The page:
The Challenge of Human Rights: Origin, Development and Significance / Edition 1

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The Challenge of Human Rights traces the history of human rights theory from classical antiquity through the enlightenment to the modern human rights movement, and analyses the significance of human rights in today's increasingly globalized world.

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Editorial Reviews

From the Publisher
"Jack Mahoney has produced an account of human rights that speaks directly to contemporary audiences. It dodges none of the hard questions and its defence of human rights rings true as a result. It is a scholarly but also an intellectually exciting read." Conor Gearty, London School of Economics and Political Science

“Mahoney's text is excellent; it makes complicated issues accessible without lapsing into oversimplification. This is no small achievement and makes the text especially well-suited to undergraduate teaching. The range of issues covered is surprisingly comprehensive yet by no means superficial. The combination of philosophy and history is a major virtue.” Maurice Wade, Trinity College

"Mahoney carefully surveys and discusses the various attempts to explain human rights in order to formulate a single, compelling, logical proof for their existence."
America, The National Catholic Weekly

"This book may be useful as an introduction to the concept of human rights." Journal of Peace Research

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Product Details

  • ISBN-13: 9781405152402
  • Publisher: Wiley
  • Publication date: 10/23/2006
  • Edition number: 1
  • Pages: 228
  • Product dimensions: 6.40 (w) x 9.30 (h) x 0.72 (d)

Meet the Author

Jack Mahoney is Emeritus Professor of Moral and Social Theology in the University of London and is a former Principal of Heythrop College, University of London. He is the author of several books and of many articles on general and applied ethics, including medical ethics, business and professional ethics and theological ethics, and he has lectured and broadcast widely in these subjects at home and abroad.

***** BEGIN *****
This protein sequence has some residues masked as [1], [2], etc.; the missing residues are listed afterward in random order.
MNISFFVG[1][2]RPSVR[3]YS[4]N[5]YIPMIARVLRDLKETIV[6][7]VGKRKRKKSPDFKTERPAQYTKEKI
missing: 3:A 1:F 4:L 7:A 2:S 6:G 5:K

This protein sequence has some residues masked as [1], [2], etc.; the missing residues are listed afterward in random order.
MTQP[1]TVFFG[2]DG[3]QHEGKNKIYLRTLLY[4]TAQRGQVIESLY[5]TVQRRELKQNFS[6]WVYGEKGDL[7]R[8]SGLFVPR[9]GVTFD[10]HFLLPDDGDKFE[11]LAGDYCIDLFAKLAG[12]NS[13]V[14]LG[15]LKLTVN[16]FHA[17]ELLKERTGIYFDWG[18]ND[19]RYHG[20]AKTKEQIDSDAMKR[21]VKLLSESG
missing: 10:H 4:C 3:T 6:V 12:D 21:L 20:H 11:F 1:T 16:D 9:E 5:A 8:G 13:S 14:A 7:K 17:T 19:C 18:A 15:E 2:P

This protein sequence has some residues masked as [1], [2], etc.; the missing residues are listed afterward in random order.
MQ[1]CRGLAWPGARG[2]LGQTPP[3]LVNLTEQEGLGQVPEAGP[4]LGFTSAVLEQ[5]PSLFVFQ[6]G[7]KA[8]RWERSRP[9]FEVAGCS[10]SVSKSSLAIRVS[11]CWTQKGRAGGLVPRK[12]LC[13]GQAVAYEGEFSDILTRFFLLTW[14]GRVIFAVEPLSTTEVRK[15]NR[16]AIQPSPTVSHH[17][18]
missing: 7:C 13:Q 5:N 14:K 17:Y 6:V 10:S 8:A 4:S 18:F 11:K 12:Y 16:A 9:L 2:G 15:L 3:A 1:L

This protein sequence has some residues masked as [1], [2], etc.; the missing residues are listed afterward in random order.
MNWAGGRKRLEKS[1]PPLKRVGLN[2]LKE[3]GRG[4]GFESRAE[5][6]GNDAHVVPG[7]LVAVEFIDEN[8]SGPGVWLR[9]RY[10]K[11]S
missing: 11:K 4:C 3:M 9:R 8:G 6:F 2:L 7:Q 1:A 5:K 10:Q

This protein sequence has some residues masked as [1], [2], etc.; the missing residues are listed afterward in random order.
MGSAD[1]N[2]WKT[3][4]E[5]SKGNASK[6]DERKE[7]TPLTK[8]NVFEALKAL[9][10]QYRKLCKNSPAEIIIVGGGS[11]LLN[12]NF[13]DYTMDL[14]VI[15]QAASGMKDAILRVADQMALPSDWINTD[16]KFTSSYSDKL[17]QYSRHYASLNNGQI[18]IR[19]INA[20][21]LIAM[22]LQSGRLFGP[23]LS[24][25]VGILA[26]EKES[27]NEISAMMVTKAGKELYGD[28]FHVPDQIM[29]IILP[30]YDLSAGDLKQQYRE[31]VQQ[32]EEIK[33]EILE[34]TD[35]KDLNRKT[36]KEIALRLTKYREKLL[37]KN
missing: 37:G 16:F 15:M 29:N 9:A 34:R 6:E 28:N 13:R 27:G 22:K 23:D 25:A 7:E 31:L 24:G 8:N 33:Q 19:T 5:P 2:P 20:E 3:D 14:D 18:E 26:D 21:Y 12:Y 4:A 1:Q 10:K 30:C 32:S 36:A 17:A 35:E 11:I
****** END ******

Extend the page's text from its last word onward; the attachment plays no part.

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Table of Contents

Acknowledgments     vii
Introduction     viii
Human Rights in History     1
The Ancient Classical World     1
The World of the Bible     3
The Medieval World     5
Renaissance and Reformation Thought     7
Hobbes and Rousseau     11
Revolution in England     17
American Independence     21
The French Declaration of the Rights of Man     24
English Resistance to Human Rights     25
German Developments: Kant and Marx     33
The Modern Human Rights Movement     42
The Charter of the United Nations Organization     43
The Universal Declaration of Human Rights     46
Continental Developments     53
The 1993 Vienna World Conference on Human Rights     56
Wider Human Rights Developments     59
British Developments     63
Conclusion     64
Clarifying Human Rights     71
Some Useful Distinctions     72
Rights and Duties     85
The Proliferation of Rights     91
Individuals-in-Society     98
Selfishness and Social Divisiveness     101
EthicalImperialism?     104
A Challenge to All Cultures     109
The Strengths of Human Rights     111
Establishing Human Rights     119
A Matter of Belief     119
An Essential Requirement     124
The Nature of Persons     127
Intuitionist Approaches     136
Human Dignity     144
"The Wonder of Our Being"     147
Major Opponents     150
Conclusion     155
The Globalizing of Human Rights     162
Global Expansion     162
Seeking a Global Ethic     165
Cultural Relativism     166
Global Human Rights     173
Towards Cosmopolitanism     178
The Inadequacies of States     180
"Principled" Cosmopolitanism     184
Human Solidarity     186
Bibliography     191
Index     205
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